Bihar, after Delhi

Bihar, after Delhi

The Delhi verdict has injected a new frisson in the battle for Bihar.

nitish kumar, jdu, bihar
Kumar’s plan is that if he gets time to govern again, he will build on his image as a good administrator.

Irrespective of the outcome, the contours of the battle between the Nitish Kumar-led JD(U) and the BJP have become clear. Both parties are working on new strategies. While Kumar wants to foreground governance, the BJP is attempting a Dalit-centric social engineering with the intent to forge a new political coalition.

Social scientist Shaibal Gupta once famously said the USP of Kumar under the NDA was that he could get the social extremes of upper castes and Dalits to stay together. This social coalition disintegrated when he left the NDA. The BJP now hopes to get Chief Minister Jitan Ram Manjhi to switch sides and build a coalition of upper castes and Dalits.

The BJP was set to turn the tables on Kumar when the Delhi election results came as a shocker to the party. The AAP’s landslide win has given Kumar time to breathe, but he has been forced to change course. With Manjhi expelled from the JD(U), Kumar fears the Mahadalit vote bank he had created is set to disintegrate. He has now gone back to the good governance plank and wants the upcoming assembly election to be about leaders. A presidential-style poll, he seems to think, will benefit him more than any other party.

Though Kumar knows very well the Delhi election model cannot be replicated in caste-centric Bihar, he surely seems to have taken the cue from Arvind Kejriwal, who succeeded in making the Delhi battle personality-centric. Kumar, who has a good record as an administrator and remains the most acceptable face of development-oriented politics in the Hindi heartland, will be a challenge for the BJP, which is non-committal on projecting a leader for the state. Kumar has also worked on his social arithmetic as the negotiations with Lalu Prasad, who got over 20 per cent votes in the May general election and 19.31 per cent in the 2010 assembly polls, reveal. In the wake of a possible desertion of the Mahadalit constituency, Kumar seems to be working on a strategy that banks on political arithmetic and good governance.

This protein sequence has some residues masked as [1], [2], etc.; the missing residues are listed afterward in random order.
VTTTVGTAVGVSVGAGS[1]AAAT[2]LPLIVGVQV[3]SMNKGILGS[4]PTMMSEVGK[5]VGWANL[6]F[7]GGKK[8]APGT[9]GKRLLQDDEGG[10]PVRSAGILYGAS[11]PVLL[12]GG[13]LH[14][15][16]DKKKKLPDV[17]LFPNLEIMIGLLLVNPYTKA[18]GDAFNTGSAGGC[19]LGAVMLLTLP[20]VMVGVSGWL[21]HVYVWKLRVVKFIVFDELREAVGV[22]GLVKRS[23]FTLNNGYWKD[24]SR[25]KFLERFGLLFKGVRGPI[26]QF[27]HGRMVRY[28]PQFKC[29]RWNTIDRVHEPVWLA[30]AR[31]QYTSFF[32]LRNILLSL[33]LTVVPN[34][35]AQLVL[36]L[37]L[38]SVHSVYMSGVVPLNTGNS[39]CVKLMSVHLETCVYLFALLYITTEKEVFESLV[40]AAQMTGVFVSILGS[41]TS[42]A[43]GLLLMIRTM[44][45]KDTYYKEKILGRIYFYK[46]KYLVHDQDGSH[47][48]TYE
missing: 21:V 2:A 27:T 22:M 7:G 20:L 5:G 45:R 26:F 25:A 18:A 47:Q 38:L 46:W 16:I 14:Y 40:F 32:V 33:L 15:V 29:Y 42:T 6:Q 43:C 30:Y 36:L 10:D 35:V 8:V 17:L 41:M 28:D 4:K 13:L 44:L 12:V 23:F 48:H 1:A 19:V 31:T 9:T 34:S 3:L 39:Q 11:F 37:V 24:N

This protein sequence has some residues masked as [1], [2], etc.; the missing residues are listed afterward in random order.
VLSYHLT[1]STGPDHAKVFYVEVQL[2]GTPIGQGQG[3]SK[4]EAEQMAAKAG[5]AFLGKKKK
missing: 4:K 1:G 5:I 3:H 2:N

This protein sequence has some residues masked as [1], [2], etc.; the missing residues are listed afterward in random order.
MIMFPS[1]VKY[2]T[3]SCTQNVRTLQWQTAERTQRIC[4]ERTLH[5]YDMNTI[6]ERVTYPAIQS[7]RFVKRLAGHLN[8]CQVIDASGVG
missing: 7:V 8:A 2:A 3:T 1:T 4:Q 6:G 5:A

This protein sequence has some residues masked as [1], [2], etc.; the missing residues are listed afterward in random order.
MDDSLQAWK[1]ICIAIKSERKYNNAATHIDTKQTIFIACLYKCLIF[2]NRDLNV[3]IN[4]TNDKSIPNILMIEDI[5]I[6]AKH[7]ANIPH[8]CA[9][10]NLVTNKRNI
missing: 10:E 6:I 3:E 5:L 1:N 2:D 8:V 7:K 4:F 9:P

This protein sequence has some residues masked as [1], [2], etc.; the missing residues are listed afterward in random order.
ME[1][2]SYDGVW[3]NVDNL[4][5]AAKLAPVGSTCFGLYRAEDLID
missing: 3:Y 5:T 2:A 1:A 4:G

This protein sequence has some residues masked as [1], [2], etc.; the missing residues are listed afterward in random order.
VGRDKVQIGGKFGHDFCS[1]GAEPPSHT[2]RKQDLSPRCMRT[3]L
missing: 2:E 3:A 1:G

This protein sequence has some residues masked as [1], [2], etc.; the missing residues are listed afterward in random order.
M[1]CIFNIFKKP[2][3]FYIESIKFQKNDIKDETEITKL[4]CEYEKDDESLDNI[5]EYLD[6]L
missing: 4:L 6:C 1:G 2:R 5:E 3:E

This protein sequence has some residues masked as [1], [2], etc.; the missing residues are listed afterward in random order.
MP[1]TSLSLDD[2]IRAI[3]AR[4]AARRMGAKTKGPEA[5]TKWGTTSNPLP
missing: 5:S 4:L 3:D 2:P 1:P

The BJP’s strategy is simple. It wants Manjhi to become its Dalit posterboy and help poach the Mahadalit votes. Manjhi has been successful in playing up the Dalit factor with a series of controversial statements. The way two Dalit communities, Musahars and Doms, took to the streets in Patna in favour of Manjhi indicates their mood. It is a great irony that Kumar, who coined the term “Mahadalit” and started a host of welfare schemes for this section, may well be at the receiving end of a section of the same voters. The Musahars, who constitute about 6 per cent of the state’s population, were seen as hardcore Kumar supporters. Can Manjhi get them on his side? In any case, even a breach in the Musahar vote in a close fight would hurt the JD(U).

Although the BJP is undecided about supporting Manjhi in the House, his loyalists like Narendra Singh claim that he has the “blessings of Prime Minister Narendra Modi”. The BJP would want Manjhi to get emotional and play up the Dalit betrayal card during the campaign. BJP insiders say that just as Ram Kripal Yadav was in the fight against Lalu Prasad in the Lok Sabha election, Manjhi could prove to be an asset against Kumar in the assembly polls.

Former JD(U) Rajya Sabha MP Shivanand Tiwari says Kumar may have erred in taking Manjhi lightly. He says Kumar, who had talked about winning back the confidence of the people after the Lok Sabha drubbing, changed his mind because Manjhi had started to gain clout. Tiwari, who quit active politics after falling out with Kumar, says the BJP would be an “outright gainer” with an aggressive Manjhi by its side, irrespective of whether he remains the CM.

The Janata Parivar, which includes the JD (U) and the RJD, has 30 Rajya Sabha MPs and is set to stall Parliament if Kumar is not invited to take oath as the next CM.

Kumar’s plan is that if he gets time to govern again, he will build on his image as a good administrator who can deliver development and make a case against Modi and the BJP by taking up the demand for special category status to Bihar. If he doesn’t get to form the government, he will set out on a yatra and tell people how he was not allowed by the BJP to become CM and restore governance.

However, once the impact of the Delhi election subsides, Bihar may slip back to the politics of arithmetic and caste equations and push the development agenda to the periphery. A key factor in the coming days will be RJD chief Lalu Prasad, who will engage with Kumar and fight the BJP on his own terms. There are other imponderables as well. If the Janata Parivar finally merges, it could impact the political equations and Kumar’s attempt to force a personality-centric election.